Research IndicatorsGraph generated 31 August 2019 using data from PubMed using criteria.
Mouse over the terms for more detail; many indicate links which you can click for dedicated pages about the topic. Tag cloud generated 31 August, 2019 using data from PubMed, MeSH and CancerIndex
Specific Cancers (6)
Data table showing topics related to specific cancers and associated disorders. Scope includes mutations and abnormal protein expression.
Note: list is not exhaustive. Number of papers are based on searches of PubMed (click on topic title for arbitrary criteria used).
OMIM, Johns Hopkin University
Referenced article focusing on the relationship between phenotype and genotype.
International Cancer Genome Consortium.
Summary of gene and mutations by cancer type from ICGC
Cancer Genome Anatomy Project, NCI
COSMIC, Sanger Institute
Somatic mutation information and related details
GEO Profiles, NCBI
Search the gene expression profiles from curated DataSets in the Gene Expression Omnibus (GEO) repository.
Latest Publications: YEATS4 (cancer-related)
Histone acetylation is associated with active transcription in eukaryotic cells. It helps to open up the chromatin by neutralizing the positive charge of histone lysine residues and providing binding platforms for "reader" proteins. The bromodomain (BRD) has long been thought to be the sole protein module that recognizes acetylated histones. Recently, we identified the YEATS domain of AF9 (ALL1 fused gene from chromosome 9) as a novel acetyl-lysine-binding module and showed that the ENL (eleven-nineteen leukemia) YEATS domain is an essential acetyl-histone reader in acute myeloid leukemias. The human genome encodes four YEATS domain proteins, including GAS41, a component of chromatin remodelers responsible for H2A.Z deposition onto chromatin; however, the importance of the GAS41 YEATS domain in human cancer remains largely unknown. Here we report that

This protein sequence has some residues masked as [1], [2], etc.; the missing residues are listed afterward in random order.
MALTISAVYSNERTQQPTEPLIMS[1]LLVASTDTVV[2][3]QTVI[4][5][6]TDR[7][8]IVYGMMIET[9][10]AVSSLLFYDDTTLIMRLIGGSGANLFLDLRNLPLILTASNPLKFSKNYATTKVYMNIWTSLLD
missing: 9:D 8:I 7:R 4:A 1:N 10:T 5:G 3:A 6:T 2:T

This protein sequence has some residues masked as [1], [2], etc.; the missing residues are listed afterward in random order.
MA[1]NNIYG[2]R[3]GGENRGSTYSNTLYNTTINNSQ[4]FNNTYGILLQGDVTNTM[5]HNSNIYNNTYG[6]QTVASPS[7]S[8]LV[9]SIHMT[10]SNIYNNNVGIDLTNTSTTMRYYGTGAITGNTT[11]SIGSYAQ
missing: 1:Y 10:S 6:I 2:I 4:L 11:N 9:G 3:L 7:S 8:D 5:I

Beta-catenin/TCF signaling has been reported to promote the growth and metastasis of pancreatic cancer cells. However, the regulation for the beta-catenin/TCF transcriptional complex remains largely unknown. Here, we have found that YEATS4 is a positive regulator for Beta-catenin/TCF signaling. The expression of YEATS4 was elevated in clinical pancreatic cancer samples and pancreatic cancer mouse model. Up-regulation of YEATS4 promoted the growth, migration and invasion of pancreatic cancer cells, while knocking down the expression of YEATS4 inhibited the growth, migration, invasion and metastasis of pancreatic cancer cells. Moreover, the mechanism study revealed that YEATS4 interacted with beta-catenin and activated beta-catenin/TCF signaling. Furthermore, knocking down the expression of YEATS4 impaired the malignant transformation of normal pancreatic cells (HPDE6C7) by the oncogenic Ras. Taken together, our study demonstrated the oncogenic roles of YEATS4 in the progression of pancreatic cancer by activating beta-catenin/TCF signaling and suggested that YEATS4 might be a promising therapeutic target for pancreatic cancer.